It doesn’t matter how impressive your results are, or how impeccable your process.
Stakeholders question your numbers. They devalue your analysis. They’re being courted away by “all-flash-no-substance” vendors.
And while it might not seem like it, you may be complicit in the situation.
You’ve convinced yourself that your clients only care about the bottom line and don’t have any patience for “stories.”
The truth is, you just never learned how to use storytelling to elevate your ongoing management and reporting.
That changes now.
Why Use Storytelling in Data-Driven Marketing?
Everyone likes to tell you that storytelling matters. But then to importance of stories, they just show you examples of highly-produced commercials and short films.
The problem is, this doesn’t exactly translate to your industry, deliverable format, or client expectations.
After all, we’re dealing with Switzerland Phone Number sessions and clicks — not adapting a screenplay for Pixar.
So let’s use a very foundational definition of story from film director Mark W. Travis:
“The telling of an event… in such a way that the listener experiences or learns something just by the fact that he heard the story.”
In other words, a story teaches you or makes you feel something.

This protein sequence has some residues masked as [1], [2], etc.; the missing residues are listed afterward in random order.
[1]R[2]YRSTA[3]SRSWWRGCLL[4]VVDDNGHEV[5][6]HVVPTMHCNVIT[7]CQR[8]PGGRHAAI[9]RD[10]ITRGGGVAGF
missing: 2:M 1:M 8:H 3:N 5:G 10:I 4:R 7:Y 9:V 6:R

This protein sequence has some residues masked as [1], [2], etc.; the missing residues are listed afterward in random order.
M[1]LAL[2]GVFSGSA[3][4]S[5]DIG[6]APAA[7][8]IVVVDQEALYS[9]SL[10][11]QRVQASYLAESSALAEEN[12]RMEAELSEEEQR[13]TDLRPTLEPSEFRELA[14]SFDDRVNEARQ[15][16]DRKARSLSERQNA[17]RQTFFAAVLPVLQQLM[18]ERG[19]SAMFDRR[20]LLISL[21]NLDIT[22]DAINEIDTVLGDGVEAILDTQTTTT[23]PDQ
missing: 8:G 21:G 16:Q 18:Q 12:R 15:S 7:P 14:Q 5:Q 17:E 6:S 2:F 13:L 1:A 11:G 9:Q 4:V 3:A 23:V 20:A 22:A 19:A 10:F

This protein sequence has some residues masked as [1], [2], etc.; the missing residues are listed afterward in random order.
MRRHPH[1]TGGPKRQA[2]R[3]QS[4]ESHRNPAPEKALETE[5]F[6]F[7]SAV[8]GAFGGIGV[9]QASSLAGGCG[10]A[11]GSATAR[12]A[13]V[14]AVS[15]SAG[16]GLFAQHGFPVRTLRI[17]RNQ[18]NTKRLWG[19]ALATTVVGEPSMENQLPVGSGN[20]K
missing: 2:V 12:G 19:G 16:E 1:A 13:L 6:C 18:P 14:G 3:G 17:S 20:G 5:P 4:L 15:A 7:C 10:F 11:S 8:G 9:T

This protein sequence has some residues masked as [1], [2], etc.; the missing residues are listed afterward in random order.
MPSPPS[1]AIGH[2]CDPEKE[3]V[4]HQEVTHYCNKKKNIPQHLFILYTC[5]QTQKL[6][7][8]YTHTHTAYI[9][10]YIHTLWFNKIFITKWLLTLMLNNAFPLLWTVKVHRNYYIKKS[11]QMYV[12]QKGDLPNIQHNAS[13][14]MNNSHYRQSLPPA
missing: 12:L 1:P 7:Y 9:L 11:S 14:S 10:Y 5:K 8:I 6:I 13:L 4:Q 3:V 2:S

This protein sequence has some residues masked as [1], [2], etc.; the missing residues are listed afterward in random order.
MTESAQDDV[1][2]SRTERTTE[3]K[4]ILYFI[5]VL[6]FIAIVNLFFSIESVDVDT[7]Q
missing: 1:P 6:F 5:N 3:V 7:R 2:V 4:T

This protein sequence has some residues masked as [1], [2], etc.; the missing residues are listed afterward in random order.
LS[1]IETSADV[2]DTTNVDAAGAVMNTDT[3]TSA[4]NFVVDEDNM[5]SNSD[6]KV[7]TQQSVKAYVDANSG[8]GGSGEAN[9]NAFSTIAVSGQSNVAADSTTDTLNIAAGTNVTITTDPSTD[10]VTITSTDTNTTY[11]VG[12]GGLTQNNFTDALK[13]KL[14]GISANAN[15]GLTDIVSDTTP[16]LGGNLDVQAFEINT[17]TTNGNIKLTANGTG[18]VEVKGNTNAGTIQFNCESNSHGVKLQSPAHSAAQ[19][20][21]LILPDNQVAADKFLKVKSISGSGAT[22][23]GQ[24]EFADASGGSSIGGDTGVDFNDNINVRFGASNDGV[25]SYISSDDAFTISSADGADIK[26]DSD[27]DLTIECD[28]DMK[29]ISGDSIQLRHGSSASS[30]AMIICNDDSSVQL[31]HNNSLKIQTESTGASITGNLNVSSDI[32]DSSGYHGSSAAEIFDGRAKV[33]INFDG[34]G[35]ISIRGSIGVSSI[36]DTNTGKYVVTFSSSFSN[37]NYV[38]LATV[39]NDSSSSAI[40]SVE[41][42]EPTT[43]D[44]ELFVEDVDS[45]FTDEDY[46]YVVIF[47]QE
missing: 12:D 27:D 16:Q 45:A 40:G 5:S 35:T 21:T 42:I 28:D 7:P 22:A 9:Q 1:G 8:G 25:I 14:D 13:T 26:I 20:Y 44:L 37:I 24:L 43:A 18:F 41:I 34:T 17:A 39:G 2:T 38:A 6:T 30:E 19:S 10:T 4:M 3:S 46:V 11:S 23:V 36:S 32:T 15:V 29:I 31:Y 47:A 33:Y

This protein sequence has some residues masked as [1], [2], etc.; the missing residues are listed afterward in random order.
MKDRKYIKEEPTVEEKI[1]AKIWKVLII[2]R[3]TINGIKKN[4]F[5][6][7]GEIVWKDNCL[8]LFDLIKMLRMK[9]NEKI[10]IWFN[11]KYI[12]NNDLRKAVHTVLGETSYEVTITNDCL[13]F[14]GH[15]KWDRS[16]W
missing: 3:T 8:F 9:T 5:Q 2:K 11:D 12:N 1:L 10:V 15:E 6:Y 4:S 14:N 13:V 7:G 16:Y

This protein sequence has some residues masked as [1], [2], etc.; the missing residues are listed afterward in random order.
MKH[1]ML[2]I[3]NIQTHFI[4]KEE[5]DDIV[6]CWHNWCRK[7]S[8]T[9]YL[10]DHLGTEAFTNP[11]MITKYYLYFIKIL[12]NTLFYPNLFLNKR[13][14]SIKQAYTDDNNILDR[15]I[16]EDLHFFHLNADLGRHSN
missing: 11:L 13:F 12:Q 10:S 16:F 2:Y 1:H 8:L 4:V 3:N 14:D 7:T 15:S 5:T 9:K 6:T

Within that framework, these are both stories:
- “You’re fired.”
- “You just won $10,000.”
These statements are missing a three-act structure and overt plot. You’d get banned from telling bedtime stories if this is all you came up with.
But they meet our working definition of “story” for client management purposes.
Can you include traditional literary elements like exposition, conflict, and pacing in your storytelling? Of course.
But you can do a lot of good for your clients, and in turn, your career, just by sticking to the basics outlined here.
Clients Need Story to Recognize Your Value
If a story makes your audience feel something, then the lack of a story means they feel nothing.
At first, that might seem like the goal of working with data.
Cold, hard, emotionless, objective facts. No fluff or bias; just impartial numbers.
But it turns out that emotion, not its absence, actually drives decision and action.
Neuroscientist Antonio Damasio famously treated patients with frontal lobe damage. He discovered that when people were unable to experience emotion, they became “uninvolved spectators in their own lives,” incapable of making decisions.
The article How Emotion Shapes Decision Making summarizes Damasio’s experiences with his patient named Elliott: